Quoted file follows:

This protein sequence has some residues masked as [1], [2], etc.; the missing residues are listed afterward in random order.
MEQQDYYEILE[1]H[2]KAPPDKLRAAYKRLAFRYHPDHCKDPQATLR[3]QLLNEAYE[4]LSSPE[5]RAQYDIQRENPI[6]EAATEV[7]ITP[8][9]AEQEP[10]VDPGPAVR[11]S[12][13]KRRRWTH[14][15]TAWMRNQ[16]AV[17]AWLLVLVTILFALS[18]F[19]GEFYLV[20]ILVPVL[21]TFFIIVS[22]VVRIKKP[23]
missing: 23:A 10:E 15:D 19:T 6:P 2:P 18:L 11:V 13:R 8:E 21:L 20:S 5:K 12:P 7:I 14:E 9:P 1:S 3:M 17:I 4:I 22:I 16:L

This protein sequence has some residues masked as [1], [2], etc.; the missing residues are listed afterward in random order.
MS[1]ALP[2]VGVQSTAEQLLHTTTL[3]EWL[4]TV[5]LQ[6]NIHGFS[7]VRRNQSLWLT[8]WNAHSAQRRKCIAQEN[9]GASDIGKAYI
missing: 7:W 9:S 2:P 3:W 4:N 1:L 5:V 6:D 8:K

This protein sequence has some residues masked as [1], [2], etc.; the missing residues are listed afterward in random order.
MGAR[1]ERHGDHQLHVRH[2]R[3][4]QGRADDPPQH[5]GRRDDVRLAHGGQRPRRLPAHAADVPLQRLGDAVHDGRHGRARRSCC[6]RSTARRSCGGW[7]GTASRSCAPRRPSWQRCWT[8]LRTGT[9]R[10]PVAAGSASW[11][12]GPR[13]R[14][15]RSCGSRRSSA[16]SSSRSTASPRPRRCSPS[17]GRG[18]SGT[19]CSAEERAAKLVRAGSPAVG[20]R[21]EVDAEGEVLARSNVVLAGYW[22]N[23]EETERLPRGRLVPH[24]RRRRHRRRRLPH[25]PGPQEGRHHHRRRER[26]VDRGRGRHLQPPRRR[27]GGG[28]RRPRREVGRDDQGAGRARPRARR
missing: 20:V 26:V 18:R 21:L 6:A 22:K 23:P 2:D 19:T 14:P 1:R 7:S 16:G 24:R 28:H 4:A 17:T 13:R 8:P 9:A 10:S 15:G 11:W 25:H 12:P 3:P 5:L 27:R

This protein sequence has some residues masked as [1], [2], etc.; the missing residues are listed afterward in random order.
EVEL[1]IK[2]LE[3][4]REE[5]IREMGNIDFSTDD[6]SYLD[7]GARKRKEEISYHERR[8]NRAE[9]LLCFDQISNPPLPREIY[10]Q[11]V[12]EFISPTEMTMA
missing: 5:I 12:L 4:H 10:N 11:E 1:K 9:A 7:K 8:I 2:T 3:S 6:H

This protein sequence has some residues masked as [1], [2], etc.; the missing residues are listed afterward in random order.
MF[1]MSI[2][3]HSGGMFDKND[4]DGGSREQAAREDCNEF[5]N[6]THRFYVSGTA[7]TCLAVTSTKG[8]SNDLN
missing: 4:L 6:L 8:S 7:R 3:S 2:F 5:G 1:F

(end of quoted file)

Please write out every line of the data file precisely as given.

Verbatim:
This protein sequence has some residues masked as [1], [2], etc.; the missing residues are listed afterward in random order.
MEQQDYYEILE[1]H[2]KAPPDKLRAAYKRLAFRYHPDHCKDPQATLR[3]QLLNEAYE[4]LSSPE[5]RAQYDIQRENPI[6]EAATEV[7]ITP[8][9]AEQEP[10]VDPGPAVR[11]S[12][13]KRRRWTH[14][15]TAWMRNQ[16]AV[17]AWLLVLVTILFALS[18]F[19]GEFYLV[20]ILVPVL[21]TFFIIVS[22]VVRIKKP[23]
missing: 23:A 10:E 15:D 19:T 6:P 2:P 18:L 11:V 13:R 8:E 21:L 20:S 5:K 12:P 7:I 14:E 9:P 1:S 3:M 17:I 4:I 22:I 16:L

This protein sequence has some residues masked as [1], [2], etc.; the missing residues are listed afterward in random order.
MS[1]ALP[2]VGVQSTAEQLLHTTTL[3]EWL[4]TV[5]LQ[6]NIHGFS[7]VRRNQSLWLT[8]WNAHSAQRRKCIAQEN[9]GASDIGKAYI
missing: 7:W 9:S 2:P 3:W 4:N 1:L 5:V 6:D 8:K

This protein sequence has some residues masked as [1], [2], etc.; the missing residues are listed afterward in random order.
MGAR[1]ERHGDHQLHVRH[2]R[3][4]QGRADDPPQH[5]GRRDDVRLAHGGQRPRRLPAHAADVPLQRLGDAVHDGRHGRARRSCC[6]RSTARRSCGGW[7]GTASRSCAPRRPSWQRCWT[8]LRTGT[9]R[10]PVAAGSASW[11][12]GPR[13]R[14][15]RSCGSRRSSA[16]SSSRSTASPRPRRCSPS[17]GRG[18]SGT[19]CSAEERAAKLVRAGSPAVG[20]R[21]EVDAEGEVLARSNVVLAGYW[22]N[23]EETERLPRGRLVPH[24]RRRRHRRRRLPH[25]PGPQEGRHHHRRRER[26]VDRGRGRHLQPPRRR[27]GGG[28]RRPRREVGRDDQGAGRARPRARR
missing: 20:V 26:V 18:R 21:L 6:A 22:K 23:P 2:D 19:T 14:P 1:R 7:S 16:G 24:R 28:H 4:A 17:T 13:R 8:P 9:A 10:S 15:G 11:W 25:H 12:P 3:P 5:L 27:R

This protein sequence has some residues masked as [1], [2], etc.; the missing residues are listed afterward in random order.
EVEL[1]IK[2]LE[3][4]REE[5]IREMGNIDFSTDD[6]SYLD[7]GARKRKEEISYHERR[8]NRAE[9]LLCFDQISNPPLPREIY[10]Q[11]V[12]EFISPTEMTMA
missing: 5:I 12:L 4:H 10:N 11:E 1:K 9:A 7:K 8:I 2:T 3:S 6:H

This protein sequence has some residues masked as [1], [2], etc.; the missing residues are listed afterward in random order.
MF[1]MSI[2][3]HSGGMFDKND[4]DGGSREQAAREDCNEF[5]N[6]THRFYVSGTA[7]TCLAVTSTKG[8]SNDLN
missing: 4:L 6:L 8:S 7:R 3:S 2:F 5:G 1:F